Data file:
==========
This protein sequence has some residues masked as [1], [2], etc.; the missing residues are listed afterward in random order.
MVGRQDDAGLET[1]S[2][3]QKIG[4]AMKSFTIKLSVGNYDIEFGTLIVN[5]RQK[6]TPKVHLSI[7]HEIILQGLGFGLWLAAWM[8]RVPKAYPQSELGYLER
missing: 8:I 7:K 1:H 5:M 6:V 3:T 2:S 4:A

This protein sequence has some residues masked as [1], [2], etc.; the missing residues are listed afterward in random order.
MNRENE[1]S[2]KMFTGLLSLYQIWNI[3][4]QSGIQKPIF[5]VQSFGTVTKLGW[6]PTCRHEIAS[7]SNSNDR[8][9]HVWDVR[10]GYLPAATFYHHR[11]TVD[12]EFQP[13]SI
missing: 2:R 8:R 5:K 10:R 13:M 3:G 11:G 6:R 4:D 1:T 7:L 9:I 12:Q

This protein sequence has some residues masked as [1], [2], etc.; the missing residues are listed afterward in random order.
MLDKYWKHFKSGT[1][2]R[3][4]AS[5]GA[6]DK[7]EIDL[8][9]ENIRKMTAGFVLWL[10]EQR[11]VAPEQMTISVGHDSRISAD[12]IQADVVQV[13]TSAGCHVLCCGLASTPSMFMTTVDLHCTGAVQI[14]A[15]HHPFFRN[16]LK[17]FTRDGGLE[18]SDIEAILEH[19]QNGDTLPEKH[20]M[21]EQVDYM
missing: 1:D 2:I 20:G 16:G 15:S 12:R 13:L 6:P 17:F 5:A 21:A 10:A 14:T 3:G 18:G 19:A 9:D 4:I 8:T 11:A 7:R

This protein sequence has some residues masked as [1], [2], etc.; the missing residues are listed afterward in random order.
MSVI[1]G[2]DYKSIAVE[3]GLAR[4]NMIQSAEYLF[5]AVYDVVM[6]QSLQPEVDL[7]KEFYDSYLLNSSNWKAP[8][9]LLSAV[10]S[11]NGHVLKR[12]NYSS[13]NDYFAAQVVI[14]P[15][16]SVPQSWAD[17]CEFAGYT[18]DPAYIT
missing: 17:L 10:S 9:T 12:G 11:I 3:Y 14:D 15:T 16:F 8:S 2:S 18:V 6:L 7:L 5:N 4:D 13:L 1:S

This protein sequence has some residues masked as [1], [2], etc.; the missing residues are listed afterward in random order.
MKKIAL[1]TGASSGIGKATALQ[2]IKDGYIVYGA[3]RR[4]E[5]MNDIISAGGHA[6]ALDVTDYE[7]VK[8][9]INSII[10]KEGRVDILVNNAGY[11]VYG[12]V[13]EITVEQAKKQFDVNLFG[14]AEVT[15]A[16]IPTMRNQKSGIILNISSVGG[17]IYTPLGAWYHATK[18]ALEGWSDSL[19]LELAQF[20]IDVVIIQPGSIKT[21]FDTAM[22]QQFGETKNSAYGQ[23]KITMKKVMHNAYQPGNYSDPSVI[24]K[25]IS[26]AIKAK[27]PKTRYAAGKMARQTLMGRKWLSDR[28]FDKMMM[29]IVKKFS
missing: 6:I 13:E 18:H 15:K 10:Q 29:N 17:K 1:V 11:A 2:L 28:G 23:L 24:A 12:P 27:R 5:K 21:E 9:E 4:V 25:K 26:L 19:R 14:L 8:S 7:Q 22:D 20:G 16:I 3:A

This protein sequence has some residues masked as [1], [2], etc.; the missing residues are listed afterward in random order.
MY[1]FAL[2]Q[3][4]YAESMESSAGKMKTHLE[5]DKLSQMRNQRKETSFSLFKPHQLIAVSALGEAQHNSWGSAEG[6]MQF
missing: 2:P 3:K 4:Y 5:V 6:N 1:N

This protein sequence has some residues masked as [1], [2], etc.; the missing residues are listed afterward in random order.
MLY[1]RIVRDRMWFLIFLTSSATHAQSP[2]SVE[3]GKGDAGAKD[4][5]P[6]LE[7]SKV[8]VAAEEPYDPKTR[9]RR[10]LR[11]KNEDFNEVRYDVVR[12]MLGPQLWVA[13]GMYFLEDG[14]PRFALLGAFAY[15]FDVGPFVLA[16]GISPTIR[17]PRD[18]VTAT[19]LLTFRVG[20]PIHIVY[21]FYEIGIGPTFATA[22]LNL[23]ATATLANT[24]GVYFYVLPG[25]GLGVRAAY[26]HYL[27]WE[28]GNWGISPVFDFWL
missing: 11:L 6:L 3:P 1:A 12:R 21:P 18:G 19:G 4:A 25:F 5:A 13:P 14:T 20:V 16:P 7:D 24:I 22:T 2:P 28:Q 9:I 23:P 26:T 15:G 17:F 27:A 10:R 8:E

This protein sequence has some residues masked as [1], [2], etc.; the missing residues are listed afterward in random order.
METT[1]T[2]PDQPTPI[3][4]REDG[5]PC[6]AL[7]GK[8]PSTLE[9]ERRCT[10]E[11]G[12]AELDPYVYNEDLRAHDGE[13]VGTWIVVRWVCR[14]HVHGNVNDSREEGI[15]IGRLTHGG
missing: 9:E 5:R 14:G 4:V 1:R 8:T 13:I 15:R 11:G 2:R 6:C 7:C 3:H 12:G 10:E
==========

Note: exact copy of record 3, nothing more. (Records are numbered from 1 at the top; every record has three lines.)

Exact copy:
This protein sequence has some residues masked as [1], [2], etc.; the missing residues are listed afterward in random order.
MLDKYWKHFKSGT[1][2]R[3][4]AS[5]GA[6]DK[7]EIDL[8][9]ENIRKMTAGFVLWL[10]EQR[11]VAPEQMTISVGHDSRISAD[12]IQADVVQV[13]TSAGCHVLCCGLASTPSMFMTTVDLHCTGAVQI[14]A[15]HHPFFRN[16]LK[17]FTRDGGLE[18]SDIEAILEH[19]QNGDTLPEKH[20]M[21]EQVDYM
missing: 1:D 2:I 20:G 16:G 15:S 12:R 13:L 6:P 17:F 5:A 21:A 10:A 14:T 3:G 18:G 19:A 9:D 4:I 8:T 11:A 7:R